- To push your changes to GitHub, click the publish icon in the bottom left. VS Code will prompt you to log in to GitHub. Accept the prompt.
- Next, it will prompt you to publish to either a private or public GitHub repository. Choose the public repository for simplicity.
Checkpoint: At this stage, your code should be published to the GitHub repository.
Creating Function App Using Azure Portal
Now, switch to Azure to create the required function to deploy your app.
- Sign in to the Azure portal.
- Click Create a resource.
- In the search box, type Function App. Azure Function and Function App are the same. Click Create.
- Enter your Azure subscription.
- Create a new resource group (for example, “myfunctionapp-rg”).
- Choose a function app name (for example, “nodejs-function-app-
”). The Azure function name should be unique across Azure.
- Choose the publish type. Choose Code. You can create a function app Docker container by using a repeatable build tool such as Earthly.
- Choose the runtime as Node.js, then runtime version as 14 LTS.
- Choose the closest Azure region to you. Aim to store your function apps geographically close to your customers to ensure high performance.
- Click on Next: Hosting.
- Choose your storage account (required for Azure functions code storage).
- Choose the operating system as Linux.
- Choose your plan type as Consumption (Serverless). It is a lightweight plan that only charges you when your functions are running. You can read about other plan types in Microsoft’s documentation.
- Click Review + create. You’ll get a summary of your settings. Validate them.
- Hit Create to create the Azure function. In a few minutes, your deployment should be complete.
Checkpoint: At this stage, you should have your code pushed to GitHub and your Azure function created in Azure.
Creating CI/CD Pipeline
Now you’ll create a build and release pipeline that pulls your Azure function code from GitHub, builds it, and deploys it to Azure.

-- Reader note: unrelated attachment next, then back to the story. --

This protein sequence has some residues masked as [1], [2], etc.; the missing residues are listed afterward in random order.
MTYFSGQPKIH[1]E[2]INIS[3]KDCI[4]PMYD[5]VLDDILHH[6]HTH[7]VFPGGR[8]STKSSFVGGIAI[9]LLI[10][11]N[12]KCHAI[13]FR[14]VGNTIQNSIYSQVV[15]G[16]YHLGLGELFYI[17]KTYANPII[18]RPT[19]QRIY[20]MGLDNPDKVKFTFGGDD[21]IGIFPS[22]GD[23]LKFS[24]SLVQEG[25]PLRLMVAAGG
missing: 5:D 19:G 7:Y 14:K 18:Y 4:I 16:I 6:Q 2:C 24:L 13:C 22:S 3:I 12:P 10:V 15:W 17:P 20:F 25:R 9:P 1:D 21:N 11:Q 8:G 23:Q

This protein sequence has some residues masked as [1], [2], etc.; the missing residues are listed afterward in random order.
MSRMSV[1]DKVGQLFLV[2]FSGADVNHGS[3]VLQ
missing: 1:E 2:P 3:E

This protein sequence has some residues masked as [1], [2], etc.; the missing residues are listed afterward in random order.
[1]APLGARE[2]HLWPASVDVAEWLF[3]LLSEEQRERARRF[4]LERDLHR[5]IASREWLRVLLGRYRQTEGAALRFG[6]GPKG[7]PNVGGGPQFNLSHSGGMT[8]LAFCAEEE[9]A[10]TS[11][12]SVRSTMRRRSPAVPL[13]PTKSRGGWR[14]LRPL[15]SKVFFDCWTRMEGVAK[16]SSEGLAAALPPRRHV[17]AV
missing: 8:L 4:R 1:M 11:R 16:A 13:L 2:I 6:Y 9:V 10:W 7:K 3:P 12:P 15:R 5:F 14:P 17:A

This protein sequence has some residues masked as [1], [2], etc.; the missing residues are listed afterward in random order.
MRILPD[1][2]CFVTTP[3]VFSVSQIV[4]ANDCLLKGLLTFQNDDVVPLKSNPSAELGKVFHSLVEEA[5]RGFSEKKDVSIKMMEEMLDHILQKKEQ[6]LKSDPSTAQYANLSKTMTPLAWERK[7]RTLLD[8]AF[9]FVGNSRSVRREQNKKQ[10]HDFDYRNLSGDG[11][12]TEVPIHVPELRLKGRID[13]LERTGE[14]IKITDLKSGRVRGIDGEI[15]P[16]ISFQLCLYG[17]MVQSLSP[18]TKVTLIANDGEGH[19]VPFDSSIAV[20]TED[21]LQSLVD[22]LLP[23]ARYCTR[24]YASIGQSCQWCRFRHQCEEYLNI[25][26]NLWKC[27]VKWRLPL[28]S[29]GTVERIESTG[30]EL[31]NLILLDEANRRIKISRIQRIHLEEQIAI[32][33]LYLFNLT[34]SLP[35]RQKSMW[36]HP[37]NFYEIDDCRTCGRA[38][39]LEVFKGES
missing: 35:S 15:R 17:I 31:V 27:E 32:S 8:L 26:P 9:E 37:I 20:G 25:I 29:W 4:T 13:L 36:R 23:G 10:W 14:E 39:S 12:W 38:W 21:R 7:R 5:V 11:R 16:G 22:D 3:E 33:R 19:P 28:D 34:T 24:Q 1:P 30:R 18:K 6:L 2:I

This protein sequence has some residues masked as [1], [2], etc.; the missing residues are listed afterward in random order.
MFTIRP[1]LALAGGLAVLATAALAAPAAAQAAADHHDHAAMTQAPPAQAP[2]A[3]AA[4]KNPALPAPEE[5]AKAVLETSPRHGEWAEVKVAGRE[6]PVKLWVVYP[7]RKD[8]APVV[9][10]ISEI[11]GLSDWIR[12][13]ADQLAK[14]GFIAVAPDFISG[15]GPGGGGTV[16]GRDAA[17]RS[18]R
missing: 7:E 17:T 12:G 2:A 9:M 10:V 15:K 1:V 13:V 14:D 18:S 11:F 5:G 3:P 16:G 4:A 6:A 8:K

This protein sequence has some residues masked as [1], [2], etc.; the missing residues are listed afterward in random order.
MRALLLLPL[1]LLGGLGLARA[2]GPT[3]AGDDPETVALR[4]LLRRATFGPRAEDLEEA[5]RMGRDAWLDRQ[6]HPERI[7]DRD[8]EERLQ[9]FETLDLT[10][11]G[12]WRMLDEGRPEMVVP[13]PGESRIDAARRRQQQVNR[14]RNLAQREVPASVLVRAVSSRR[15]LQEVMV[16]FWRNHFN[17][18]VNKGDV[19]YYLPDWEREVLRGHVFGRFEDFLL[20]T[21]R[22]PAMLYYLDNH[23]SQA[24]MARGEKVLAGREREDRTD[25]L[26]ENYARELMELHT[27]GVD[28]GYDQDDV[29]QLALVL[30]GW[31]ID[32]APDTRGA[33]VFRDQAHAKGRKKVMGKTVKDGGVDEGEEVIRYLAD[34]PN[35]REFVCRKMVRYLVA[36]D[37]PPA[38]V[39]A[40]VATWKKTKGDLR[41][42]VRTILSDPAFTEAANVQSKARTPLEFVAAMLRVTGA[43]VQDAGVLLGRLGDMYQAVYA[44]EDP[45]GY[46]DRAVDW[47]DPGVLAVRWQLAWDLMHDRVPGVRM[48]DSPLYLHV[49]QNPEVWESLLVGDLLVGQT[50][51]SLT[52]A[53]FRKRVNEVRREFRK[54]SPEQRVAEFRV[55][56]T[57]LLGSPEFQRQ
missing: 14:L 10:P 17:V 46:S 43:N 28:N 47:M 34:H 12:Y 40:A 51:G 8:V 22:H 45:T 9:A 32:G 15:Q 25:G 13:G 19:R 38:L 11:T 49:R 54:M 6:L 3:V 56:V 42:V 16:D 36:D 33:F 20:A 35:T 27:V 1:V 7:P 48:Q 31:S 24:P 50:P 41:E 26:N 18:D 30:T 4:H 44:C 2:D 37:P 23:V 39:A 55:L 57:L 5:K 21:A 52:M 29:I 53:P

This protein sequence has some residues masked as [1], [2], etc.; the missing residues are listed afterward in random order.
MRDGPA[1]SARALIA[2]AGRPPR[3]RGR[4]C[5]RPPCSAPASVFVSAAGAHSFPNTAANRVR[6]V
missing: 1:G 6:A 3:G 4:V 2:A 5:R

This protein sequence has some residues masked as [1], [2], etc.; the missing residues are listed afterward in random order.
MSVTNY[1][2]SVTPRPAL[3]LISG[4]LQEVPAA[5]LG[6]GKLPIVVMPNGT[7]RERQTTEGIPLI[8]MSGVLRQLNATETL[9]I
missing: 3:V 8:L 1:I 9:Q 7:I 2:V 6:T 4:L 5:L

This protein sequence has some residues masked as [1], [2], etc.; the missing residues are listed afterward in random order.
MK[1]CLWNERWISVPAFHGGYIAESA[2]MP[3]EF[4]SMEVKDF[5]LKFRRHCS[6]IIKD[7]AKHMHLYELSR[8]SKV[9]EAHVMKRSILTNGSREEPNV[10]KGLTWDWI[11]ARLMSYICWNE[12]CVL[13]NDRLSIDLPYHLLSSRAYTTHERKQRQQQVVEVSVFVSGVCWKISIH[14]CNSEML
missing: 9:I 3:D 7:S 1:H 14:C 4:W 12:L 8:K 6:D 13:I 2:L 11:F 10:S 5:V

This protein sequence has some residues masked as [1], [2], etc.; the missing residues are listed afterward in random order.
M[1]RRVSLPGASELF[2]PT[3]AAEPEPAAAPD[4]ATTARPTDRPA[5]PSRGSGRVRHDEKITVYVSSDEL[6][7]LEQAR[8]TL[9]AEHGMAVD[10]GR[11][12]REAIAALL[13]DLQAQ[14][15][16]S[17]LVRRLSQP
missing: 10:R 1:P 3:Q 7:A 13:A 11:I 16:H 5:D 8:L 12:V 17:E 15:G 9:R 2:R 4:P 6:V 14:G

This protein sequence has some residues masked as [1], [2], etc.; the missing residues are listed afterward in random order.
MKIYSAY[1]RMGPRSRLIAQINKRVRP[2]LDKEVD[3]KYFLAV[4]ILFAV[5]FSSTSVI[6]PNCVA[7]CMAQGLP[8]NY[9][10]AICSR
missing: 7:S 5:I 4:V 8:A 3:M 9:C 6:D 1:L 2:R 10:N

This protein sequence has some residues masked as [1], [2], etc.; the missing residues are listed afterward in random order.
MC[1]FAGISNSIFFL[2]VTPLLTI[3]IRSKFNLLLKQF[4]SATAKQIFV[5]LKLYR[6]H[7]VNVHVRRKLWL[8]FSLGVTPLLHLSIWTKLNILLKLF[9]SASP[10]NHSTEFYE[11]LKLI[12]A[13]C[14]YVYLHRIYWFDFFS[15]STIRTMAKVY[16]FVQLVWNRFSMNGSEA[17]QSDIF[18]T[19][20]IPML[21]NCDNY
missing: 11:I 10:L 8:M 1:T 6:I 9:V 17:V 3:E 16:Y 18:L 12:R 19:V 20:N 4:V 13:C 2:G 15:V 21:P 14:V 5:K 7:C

- Navigate to Azure DevOps. If it’s your first time launching Azure DevOps, you’ll get a prompt to create a new organization. Go ahead and do that.
- You’ll get a prompt to create a new project. You can name it “My First Function App.” Keep it private and click Create.
- Click Pipelines > Pipelines on the left, then click Create Pipeline.
- Click GitHub since this is where you stored your code. Azure DevOps will redirect you to GitHub because it requires authorization to access your code. Click Authorize AzurePipelines.
- Choose your code repository in GitHub. You called it
myfunctionapp. Azure DevOps will analyze your codebase to suggest a suitable pipeline template.
- Click Node.js Function App to Linux on Azure.
- You’ll get a prompt to choose your Azure subscription. Choose yours and click continue.
- Choose the function app you created in Azure. It was “nodejs-function-app-
- Click Validate and configure. Azure DevOps will create a pipeline YAML file that contains your setup configuration.
- Click Save and run. Azure DevOps will commit the pipeline YAML file to your codebase in GitHub. Choose a commit name and then click Save and run again.
It will start running the build and deployment stages of your pipeline. The execution of the build and deployment stages is on an Azure-hosted agent. After the pipeline finishes execution, you should see the following in Azure DevOps:
Microsoft recently started limiting Azure-hosted agent usage for new Azure DevOps organizations. If you are following this tutorial and have created a new Azure DevOps organization, you are likely to get the following error:
No hosted parallelism has been purchased or granted. To request a free parallelism grant, please fill out the following form: https://aka.ms/azpipelines-parallelism-request.
Fill out the form to ask Microsoft to enable Azure-hosted agent usage for your Azure DevOps organization.
Checkpoint: You should now have your code pushed to GitHub, your Azure function created in Azure, and your code built and deployed to the Azure function.
Test and Verify
Test your Azure function by browsing to the following HTTP endpoint:
You should get this response:
Hello, <yourname>. This HTTP triggered function executed successfully.
Congratulations on implementing your first serverless function! Now you know how to help your business save on computing costs and reduce time to market on new developments.
Of course, Azure functions development is a big topic. If you are interested in learning more, check out the Microsoft documentation. Keep in mind that there is no free lunch. While Azure functions make it easy for you to develop applications quickly and cheaply, you’ll lose flexibility in controlling your infrastructure, so be sure to weigh your options carefully.
To further assist your build process, try Earthly. This free automation tool helps you execute your builds in containers. It works with multiple platforms and offers flexible caching and parallelism, so you can quickly build, test, and deploy your projects.